Procedures: Student/Resident Case Report Poster - Procedures |

An Unexpected Complication of Bronchial Artery Embolization in a Young Patient With Haemoptysis: A Case Report FREE TO VIEW

Cheila May Coliat, MD; Fang Yu Chang, MD
Author and Funding Information

Tan Tock Seng Hospital, Singapore, Singapore

Copyright 2016, American College of Chest Physicians. All Rights Reserved.

Chest. 2016;150(4_S):1031A. doi:10.1016/j.chest.2016.08.1137
Text Size: A A A
Published online

SESSION TITLE: Student/Resident Case Report Poster - Procedures

SESSION TYPE: Student/Resident Case Report Poster

PRESENTED ON: Tuesday, October 25, 2016 at 01:30 PM - 02:30 PM

INTRODUCTION: Majority of cases of haemoptysis arises from the bronchial artery. Bronchial artery embolization (BAE) remains a life-saving procedure and minimally invasive, hence, serves as the first line of treatment for the most medically compromised patient. Major complications are rare and arise from the unintentional, nontarget embolization, since the bronchial arteries vary considerably in distribution. We present a rare complication post-BAE in a young patient who presented with massive haemoptysis in our Institution.

CASE PRESENTATION: A 28 year old male tourist from Thailand was admitted due to haemoptysis. He had an episode of 150mL haemoptysis, hence CT angiogram with embolization was done. Hypertrophied right intercostobronchial trunk with multiple tortuous vessels supplying the area of consolidation was identified. Supply from the Right internal mammary was also present, hence both vessels were embolized. Hemoptysis subsided after procedure. One hour post-BAE, patient developed vertigo and left-sided weakness. MRI Brain showed new small infarcts in the Right cerebellum and the right hemipons. Patient was referred to physiotherapist and occupational therapist for further rehabilitation. He was discharged with rather good function.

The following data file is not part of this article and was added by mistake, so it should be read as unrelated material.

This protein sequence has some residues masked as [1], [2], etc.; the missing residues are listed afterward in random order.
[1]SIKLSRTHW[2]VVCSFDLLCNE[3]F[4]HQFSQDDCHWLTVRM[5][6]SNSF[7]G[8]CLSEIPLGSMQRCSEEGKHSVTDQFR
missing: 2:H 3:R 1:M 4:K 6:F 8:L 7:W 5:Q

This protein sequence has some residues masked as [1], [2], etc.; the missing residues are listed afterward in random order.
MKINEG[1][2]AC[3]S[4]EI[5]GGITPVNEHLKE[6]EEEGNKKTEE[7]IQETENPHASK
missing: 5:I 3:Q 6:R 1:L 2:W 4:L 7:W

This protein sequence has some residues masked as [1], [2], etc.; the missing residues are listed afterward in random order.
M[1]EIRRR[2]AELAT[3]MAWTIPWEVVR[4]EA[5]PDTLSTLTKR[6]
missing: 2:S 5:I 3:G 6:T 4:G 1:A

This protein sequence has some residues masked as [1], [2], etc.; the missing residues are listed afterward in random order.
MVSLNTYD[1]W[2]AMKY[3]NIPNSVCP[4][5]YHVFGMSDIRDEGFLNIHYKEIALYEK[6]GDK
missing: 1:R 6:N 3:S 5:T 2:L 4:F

DISCUSSION: Broncho-esophageal fistula, bronchial stenosis, and bronchial necrosis are rare complications post-BAE, as well as posterior circulation stroke. Posterior circulation stroke manifested as vertigo, dysphagia, dysmetria, or cortical blindness, usually happened shortly after procedure, and involved multiple areas in posterior circulation, most commonly cerebellum and brainstem. Most of the cases recover soon with generally good prognosis. Our case reported a young patient with multiple posterior circulation stroke after BAE. The most likely cause may be due to thrombus formation during the procedure. The other possible mechanism would be shunt between bronchial artery and pulmonary vein, as previously speculated.

CONCLUSIONS: Rare complications do occur, hence, comprehensive knowledge about a certain procedure cannot be over emphasized.

Reference #1: Larici, A. R., Franchi, P., Occhipinti, M., Contegiacomo, A., del Ciello, A., Calandriello, L., ... & Bonomo, L. (2014). Diagnosis and management of hemoptysis. Diagnostic and interventional radiology (Ankara, Turkey), (Aprile), N-A.

Reference #2: Chun, J. Y., & Belli, A. M. (2010). Immediate and long-term outcomes of bronchial and non-bronchial systemic artery embolization for the management of haemoptysis. European radiology, 20(3), 558-565.

DISCLOSURE: The following authors have nothing to disclose: Cheila May Coliat, Fang Yu Chang

No Product/Research Disclosure Information




Citing articles are presented as examples only. In non-demo SCM6 implementation, integration with CrossRef’s "Cited By" API will populate this tab (http://www.crossref.org/citedby.html).

Some tools below are only available to our subscribers or users with an online account.

Related Content

Customize your page view by dragging & repositioning the boxes below.

Find Similar Articles
CHEST Journal Articles
PubMed Articles
  • CHEST Journal
    Print ISSN: 0012-3692
    Online ISSN: 1931-3543